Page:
Research shows well-written descriptions make customers pay more for a bottle – and even like the taste better.
Read this and weep: If a wine bottle tells you to like it, you probably will.
A consumer study at the University’s School of Agriculture, Food and Wine reveals that a well-written label can make us to like the taste of the wine better – and even pay up to 37% more for it.
More than 100 regular white wine drinkers did a blind tasting of a chardonnay, a riesling and a sauvignon blanc.
A week later, they were given the same three wines in bottles with a very basic sensory descriptions of the wines. For example, “This mouth filling, golden coloured Chardonnay displays aromas and flavours of honey, dried apricots, vanilla, butterscotch and oak, all prominent in the long finish.”
They then unknowingly sipped the same three wines yet again, but this time they were poured from bottles printed with more elaborate information like the wine’s history and flowery language highlighting the quality of the wine. For example, “The satisfying velvety creaminess of this wine lingers in the mouth.”
And the more information the wine drinkers were given about the vino, the more they loved it. They gave higher “liking” ratings, expressed more positive feelings of being “contented, happy and warm-hearted” after sipping them.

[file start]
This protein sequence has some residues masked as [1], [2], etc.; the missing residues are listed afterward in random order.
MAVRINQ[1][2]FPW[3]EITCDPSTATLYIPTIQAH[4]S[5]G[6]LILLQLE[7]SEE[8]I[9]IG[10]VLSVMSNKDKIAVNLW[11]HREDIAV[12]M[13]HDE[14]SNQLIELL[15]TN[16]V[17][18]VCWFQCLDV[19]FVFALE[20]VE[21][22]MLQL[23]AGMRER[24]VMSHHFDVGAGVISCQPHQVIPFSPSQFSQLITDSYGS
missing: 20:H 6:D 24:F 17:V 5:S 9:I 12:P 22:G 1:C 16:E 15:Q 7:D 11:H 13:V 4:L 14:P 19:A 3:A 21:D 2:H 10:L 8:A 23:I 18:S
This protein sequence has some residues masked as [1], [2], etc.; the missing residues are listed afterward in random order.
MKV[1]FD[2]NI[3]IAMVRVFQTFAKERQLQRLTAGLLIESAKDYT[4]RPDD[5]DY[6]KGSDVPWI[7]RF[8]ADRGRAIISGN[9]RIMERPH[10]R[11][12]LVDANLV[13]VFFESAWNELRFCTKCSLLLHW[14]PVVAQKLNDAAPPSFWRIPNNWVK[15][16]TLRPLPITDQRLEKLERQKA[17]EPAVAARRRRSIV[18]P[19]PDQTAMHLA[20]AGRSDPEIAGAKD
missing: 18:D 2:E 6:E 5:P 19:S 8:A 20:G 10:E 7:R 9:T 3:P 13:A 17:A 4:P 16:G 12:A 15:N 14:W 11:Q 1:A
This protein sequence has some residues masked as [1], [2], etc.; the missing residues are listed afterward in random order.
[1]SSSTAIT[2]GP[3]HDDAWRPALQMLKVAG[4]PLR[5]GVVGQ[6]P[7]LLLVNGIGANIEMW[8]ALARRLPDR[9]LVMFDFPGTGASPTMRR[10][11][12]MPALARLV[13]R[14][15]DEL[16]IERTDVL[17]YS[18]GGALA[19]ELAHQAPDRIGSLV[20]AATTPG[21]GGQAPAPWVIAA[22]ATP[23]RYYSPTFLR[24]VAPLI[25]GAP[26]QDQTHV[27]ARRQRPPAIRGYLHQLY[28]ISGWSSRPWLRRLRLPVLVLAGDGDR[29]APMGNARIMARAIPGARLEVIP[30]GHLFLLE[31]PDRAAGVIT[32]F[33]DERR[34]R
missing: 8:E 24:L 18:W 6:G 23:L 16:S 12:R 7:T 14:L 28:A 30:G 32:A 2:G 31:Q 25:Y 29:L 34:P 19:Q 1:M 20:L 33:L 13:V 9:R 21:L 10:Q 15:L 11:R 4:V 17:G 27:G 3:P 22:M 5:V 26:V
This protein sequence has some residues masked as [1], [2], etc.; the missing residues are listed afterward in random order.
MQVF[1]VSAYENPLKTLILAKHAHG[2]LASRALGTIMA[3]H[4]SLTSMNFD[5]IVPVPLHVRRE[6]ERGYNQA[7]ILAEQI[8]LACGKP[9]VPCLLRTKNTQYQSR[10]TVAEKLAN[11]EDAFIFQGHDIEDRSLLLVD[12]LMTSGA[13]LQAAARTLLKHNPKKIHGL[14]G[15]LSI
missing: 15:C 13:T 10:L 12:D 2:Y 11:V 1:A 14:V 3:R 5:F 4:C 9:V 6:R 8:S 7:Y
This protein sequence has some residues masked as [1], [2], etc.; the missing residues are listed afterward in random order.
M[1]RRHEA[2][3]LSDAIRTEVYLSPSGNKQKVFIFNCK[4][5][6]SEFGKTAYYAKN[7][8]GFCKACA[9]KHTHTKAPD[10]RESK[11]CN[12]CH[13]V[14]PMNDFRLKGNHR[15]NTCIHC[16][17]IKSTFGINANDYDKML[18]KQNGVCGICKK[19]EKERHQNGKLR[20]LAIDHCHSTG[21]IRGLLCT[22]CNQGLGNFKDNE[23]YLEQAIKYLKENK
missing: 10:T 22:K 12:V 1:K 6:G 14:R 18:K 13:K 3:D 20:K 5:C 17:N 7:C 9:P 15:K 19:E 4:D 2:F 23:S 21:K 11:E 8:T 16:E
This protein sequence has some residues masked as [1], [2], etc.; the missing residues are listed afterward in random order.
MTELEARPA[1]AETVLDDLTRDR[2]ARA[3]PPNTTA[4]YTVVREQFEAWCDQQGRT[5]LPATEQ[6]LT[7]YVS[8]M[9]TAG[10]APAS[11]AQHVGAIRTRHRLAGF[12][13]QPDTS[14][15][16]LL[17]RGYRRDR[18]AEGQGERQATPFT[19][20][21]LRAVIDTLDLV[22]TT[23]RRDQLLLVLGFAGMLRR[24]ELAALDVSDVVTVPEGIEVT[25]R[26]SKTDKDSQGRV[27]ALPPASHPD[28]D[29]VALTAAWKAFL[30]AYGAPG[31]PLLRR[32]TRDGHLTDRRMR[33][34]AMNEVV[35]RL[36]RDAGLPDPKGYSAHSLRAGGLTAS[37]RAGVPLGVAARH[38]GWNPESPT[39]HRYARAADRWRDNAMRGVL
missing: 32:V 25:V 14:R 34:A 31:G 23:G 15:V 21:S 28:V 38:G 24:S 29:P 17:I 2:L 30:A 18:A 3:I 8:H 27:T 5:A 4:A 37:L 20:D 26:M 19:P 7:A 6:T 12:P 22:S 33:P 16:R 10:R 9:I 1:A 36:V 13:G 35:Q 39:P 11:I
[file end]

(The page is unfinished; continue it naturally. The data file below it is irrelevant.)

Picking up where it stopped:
They were also willing to spend more on the bottles that suggested they should: 21% more for the sauvignon blanc, 29% more for the riesling, and 37% more for the chardonnay. And considering the average price for a standard-sized 750-milliliter bottle of wine is now $10 in the U.S., according to Nielsen, that can range from paying $2 to $4 more per bottle. If you’d normally pay $30 for a bottle, you’re talking an extra $6 to $12. That can be the price of a second bottle of wine.
“Wine descriptions also influence our whole wine consumption experience,” wrote project leader Sue Bastian, an associate professor at the University of Adelaide.
The study authors suggested that winemakers should even getting customers involved in label description optimisation.
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